Happening Italian

Coco Bambino and Piazza are sister restaurants with one formula for success.

A table at Coco Bambino restaurant (photo credit: Courtesy)
A table at Coco Bambino restaurant
(photo credit: Courtesy)
One of central Israel’s most successful restaurant ownership groups – the team behind Social Club, Piazza and Republic – has opened two new Italian restaurants in Tel Aviv in the past six months alone: Coco Bambino and Piazza Yirmiyahu, a spinoff of the venerable Piazza that had become a culinary fixture at Dizengoff 99.
To helm the kitchen at Coco Bambino, management has recruited Tom Aviv, the winning Master Chef of the TV show’s sixth season.
“I want to create a happy, casual place, with down-to-earth food made using quality ingredients,” says Aviv. “The dishes, which are designed to be shared, will incorporate elements of both Italian and eastern Mediterranean cuisines.”
The atmosphere of Coco Bambino – which is reflected in the second half of its name: Festa Italiana – is like that of a cantina, a place where the food is meant to be lubricated with alcohol. The bar-restaurant offers five specialty cocktails (NIS 46), two of them eponymous, along with a limited wine list and an adequate selection of beers on tap.
A nice welcoming touch here is the complimentary popcorn – seasoned with truffle oil – brought to the table when you are seated.
On the midweek night we were there, a DJ was playing lively dance music, although there is no room to gyrate.
The food menu, titled From Tom’s Kitchen, comprises eight first courses (NIS 32 to NIS 46), six pasta dishes (NIS 49 to NIS 59), three pizzas (NIS 49 to NIS 54) – red, green and white – and two main courses. There is no pork or shrimp on the menu (although there is calamari), and there are both vegan and vegetarian options.
Aviv trained under Eyal Shani, so there are some inventive dishes revolving around flavorful vegetables, like sweet potato and cauliflower. His personal recommendation to us was the playfully named Hakuna Batata – sweet potato carpaccio seasoned with oregano and shatta pepper, drizzled with yogurt and balsamic vinegar, and topped with crumbled bryndza cheese. I have never seen sweet potato prepared in any way close to this fashion, and this remarkable dish was as delicious as it was unusual.
We continued with two more of the chef’s recommendations, beginning with another vegetarian dish, bearing another whimsical name: It’s Only Spinach, Man.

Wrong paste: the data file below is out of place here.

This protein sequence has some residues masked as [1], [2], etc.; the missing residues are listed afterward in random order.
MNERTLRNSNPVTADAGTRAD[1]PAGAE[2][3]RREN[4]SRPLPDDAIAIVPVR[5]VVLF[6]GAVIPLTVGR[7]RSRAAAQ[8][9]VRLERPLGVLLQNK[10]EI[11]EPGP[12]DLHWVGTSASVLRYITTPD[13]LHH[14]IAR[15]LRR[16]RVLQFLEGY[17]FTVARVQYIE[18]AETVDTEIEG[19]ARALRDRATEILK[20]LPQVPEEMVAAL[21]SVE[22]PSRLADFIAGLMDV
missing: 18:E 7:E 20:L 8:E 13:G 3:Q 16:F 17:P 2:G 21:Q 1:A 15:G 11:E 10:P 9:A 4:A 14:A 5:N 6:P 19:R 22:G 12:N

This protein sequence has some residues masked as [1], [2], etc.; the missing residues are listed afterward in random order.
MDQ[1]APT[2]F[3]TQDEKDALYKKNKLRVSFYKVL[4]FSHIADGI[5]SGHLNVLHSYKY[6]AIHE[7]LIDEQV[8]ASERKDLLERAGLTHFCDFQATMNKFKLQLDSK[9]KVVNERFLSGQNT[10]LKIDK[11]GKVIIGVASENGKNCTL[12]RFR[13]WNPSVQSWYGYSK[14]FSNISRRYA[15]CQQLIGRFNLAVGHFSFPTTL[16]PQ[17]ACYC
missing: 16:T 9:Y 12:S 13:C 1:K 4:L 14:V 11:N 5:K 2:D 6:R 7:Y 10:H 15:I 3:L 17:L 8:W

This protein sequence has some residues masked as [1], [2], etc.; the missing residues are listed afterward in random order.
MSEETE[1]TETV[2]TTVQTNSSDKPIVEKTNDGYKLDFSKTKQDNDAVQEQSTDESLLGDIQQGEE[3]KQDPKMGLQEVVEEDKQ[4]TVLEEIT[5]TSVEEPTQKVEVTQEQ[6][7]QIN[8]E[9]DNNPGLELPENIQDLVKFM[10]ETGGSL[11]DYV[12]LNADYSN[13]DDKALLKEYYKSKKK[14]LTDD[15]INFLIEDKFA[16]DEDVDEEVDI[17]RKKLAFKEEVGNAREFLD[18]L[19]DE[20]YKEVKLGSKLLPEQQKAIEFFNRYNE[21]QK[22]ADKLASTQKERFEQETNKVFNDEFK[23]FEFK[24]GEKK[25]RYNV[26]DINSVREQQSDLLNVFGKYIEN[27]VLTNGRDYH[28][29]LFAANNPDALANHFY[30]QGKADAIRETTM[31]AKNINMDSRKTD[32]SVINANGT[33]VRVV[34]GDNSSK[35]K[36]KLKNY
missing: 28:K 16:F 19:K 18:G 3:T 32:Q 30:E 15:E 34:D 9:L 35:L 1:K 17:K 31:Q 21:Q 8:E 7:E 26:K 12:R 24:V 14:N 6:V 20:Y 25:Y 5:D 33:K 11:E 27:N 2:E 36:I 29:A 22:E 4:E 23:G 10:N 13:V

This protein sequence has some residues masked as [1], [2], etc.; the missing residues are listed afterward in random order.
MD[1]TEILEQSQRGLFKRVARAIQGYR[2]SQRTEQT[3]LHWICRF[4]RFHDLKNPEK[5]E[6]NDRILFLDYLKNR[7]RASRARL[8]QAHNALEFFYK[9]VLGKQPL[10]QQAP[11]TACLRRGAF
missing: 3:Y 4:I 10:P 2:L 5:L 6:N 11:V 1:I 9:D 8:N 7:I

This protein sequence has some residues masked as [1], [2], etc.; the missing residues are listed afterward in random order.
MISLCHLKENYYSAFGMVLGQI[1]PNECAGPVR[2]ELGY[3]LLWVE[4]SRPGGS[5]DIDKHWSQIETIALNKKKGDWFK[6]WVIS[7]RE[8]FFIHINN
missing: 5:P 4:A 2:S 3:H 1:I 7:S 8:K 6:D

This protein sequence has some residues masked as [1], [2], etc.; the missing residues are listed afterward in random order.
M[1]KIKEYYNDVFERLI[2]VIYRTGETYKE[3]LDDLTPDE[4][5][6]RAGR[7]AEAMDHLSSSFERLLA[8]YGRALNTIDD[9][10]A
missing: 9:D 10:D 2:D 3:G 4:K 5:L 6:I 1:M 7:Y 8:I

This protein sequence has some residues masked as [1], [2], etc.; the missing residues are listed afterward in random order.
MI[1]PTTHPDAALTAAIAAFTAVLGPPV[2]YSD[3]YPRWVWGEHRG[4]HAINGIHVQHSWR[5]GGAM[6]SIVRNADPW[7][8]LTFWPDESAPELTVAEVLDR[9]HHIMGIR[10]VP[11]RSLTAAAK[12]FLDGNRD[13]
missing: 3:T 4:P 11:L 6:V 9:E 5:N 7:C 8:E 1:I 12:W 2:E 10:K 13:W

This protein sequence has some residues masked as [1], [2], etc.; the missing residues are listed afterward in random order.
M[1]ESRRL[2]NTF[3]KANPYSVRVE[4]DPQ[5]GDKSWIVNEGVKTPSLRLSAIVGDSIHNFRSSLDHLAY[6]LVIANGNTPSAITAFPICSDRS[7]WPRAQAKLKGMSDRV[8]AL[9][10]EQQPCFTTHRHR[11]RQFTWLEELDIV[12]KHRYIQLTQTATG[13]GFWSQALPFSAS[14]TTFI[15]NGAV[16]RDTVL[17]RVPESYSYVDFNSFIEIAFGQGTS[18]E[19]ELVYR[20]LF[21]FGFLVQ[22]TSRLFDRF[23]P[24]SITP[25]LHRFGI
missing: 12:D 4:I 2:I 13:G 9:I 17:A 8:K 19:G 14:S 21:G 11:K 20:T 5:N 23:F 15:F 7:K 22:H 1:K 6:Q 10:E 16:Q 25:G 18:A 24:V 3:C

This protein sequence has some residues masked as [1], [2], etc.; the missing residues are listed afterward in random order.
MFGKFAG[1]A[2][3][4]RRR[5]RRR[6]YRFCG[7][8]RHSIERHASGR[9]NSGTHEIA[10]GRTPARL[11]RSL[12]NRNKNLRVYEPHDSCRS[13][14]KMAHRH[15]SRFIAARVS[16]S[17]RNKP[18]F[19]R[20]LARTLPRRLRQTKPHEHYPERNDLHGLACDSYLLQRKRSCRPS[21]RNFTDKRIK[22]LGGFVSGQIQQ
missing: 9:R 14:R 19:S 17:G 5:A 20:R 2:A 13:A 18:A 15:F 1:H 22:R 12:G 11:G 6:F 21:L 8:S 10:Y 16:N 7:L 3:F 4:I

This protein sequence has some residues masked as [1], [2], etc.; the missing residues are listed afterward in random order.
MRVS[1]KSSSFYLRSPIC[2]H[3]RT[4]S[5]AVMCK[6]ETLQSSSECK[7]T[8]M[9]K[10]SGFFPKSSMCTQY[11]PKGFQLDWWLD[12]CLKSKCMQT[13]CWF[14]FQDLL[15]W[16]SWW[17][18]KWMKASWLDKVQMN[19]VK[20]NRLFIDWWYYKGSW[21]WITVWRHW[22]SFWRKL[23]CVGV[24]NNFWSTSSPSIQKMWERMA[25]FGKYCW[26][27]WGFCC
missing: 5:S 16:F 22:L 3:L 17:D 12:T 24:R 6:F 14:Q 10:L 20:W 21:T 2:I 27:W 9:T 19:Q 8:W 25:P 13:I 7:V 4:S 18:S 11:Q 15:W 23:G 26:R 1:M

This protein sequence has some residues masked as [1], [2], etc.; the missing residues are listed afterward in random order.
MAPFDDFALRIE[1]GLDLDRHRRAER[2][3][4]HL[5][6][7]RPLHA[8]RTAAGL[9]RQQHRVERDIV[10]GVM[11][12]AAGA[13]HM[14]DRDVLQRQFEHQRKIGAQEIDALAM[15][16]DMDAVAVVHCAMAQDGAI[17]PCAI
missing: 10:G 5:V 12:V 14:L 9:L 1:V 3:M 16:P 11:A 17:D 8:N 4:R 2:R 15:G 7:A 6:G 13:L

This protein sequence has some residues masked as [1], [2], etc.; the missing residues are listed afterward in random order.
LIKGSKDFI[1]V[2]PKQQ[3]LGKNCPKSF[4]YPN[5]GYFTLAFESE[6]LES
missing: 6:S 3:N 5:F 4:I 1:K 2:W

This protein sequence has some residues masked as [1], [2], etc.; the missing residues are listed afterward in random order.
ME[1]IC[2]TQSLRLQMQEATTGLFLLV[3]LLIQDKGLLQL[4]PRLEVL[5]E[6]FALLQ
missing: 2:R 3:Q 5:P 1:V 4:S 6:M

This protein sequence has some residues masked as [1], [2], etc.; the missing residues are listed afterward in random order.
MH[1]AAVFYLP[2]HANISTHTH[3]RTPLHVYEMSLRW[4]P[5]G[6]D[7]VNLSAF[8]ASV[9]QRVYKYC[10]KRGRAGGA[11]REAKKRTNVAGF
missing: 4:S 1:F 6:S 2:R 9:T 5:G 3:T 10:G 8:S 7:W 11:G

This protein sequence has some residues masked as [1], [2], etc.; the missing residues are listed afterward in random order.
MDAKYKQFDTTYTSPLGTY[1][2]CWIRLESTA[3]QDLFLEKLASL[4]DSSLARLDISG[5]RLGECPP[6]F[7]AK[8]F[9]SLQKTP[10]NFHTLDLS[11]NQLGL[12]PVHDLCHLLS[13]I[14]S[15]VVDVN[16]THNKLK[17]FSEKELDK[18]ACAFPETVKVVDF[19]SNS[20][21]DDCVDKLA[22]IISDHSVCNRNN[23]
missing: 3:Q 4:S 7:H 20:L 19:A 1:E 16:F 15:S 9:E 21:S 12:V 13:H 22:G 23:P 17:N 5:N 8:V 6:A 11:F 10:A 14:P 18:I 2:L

Except it was a lot more than that: pappardelle made from scratch, with lemon butter, pine nuts and spinach sautéed in wine and vegetable broth. Reprising crumbled bryndza cheese, this pasta dish was a masterpiece: al dente pappardelle enhanced by the rich leafy green vegetable and crunchy pine nuts.
The only meat dish on the menu was short ribs that had been marinated, then grilled, then slowcooked, grilled again and shredded. Pulled apart, the meat was less fatty than this cut usually is, and it was positively succulent, with a pleasant tingle of heat.
The four desserts were not listed on the menu, but rather explained by the waiter. One novelty you will not find elsewhere in the Oreo-filled sphinge, a particularly decadent version of the classic cookie, deep-fried in batter. There was also a very good cheesecake, drizzled with caramel.
Coco Bambino.
Not kosher.
Hillel HaZaken 12, Tel Aviv.
Tel. (03) 510-7373

Meanwhile, at the northern end of town, Piazza Wine and Dine debuted in April, with a more traditional Italian menu, in an upscale, modern setting. Once again, the successful formula calls for good food washed down with premium alcohol, in the form of five specialty cocktails (NIS 47) and an international wine list.
The food menu consists of eight starters (NIS 24 to NIS 49), five salads (NIS 32 to NIS 58), eight pizzas (NIS 49 to NIS 58), a full page of pasta dishes (NIS 49 to NIS 78) and only five main courses (NIS 64 to NIS 88). In honor of the new opening, the menu of the original Piazza has been modified to be identical with that of its clone.
According to the menu, all the pizzas and 16 pastas may be ordered made with fresh wholemeal spelt dough (gluten free).
The menu also specifies vegan options, and indicates which dishes are spicy as well.
House pizzas run the gamut of red, white and vegan, including one amazing miniature pizza that should not be overlooked, even though it is listed in the Starters section: the truffle cream pizzetta.
Other outstanding appetizers include grilled artichokes, beets and cheese, and the sizzling shrimp platter, while a second signature pizza is the eye-catching and memorable Spinaci – creamed spinach with a sunny side up egg in the center.
The pastas represent a nice variety of cream- and tomato-based sauces, and include gnocchi, lasagna and risotto. We enjoyed the fettuccine with shrimps and artichokes, as well as the zesty arrabiata.
The main courses are all chicken, with the exception of a lone fish “catch of the day.” Fans of Piazza’s original tagliata – slices of sirloin steak served on a sizzling pan – will lament its removal from the menu, and carnivores will have to find their fix among the other menu categories.
The desserts here are the usual suspects, e.g., tiramisu, crême brûlée – plus a mascarpone and nutella pizza that is large enough for more than two people to share. Similarly, the superlative cheesecake arrives as a generous portion.
Just when you thought the last thing Tel Aviv needed was more Italian restaurants, along come Coco Bambino’s talented chef and Piazza #2 as welcome additions to the city’s culinary scene, at prices that won’t break the bank.
Piazza.
Not kosher.
Dizengoff Street 302, Tel Aviv.
Tel. (03) 527-4488
The writer was a guest of the restaurants.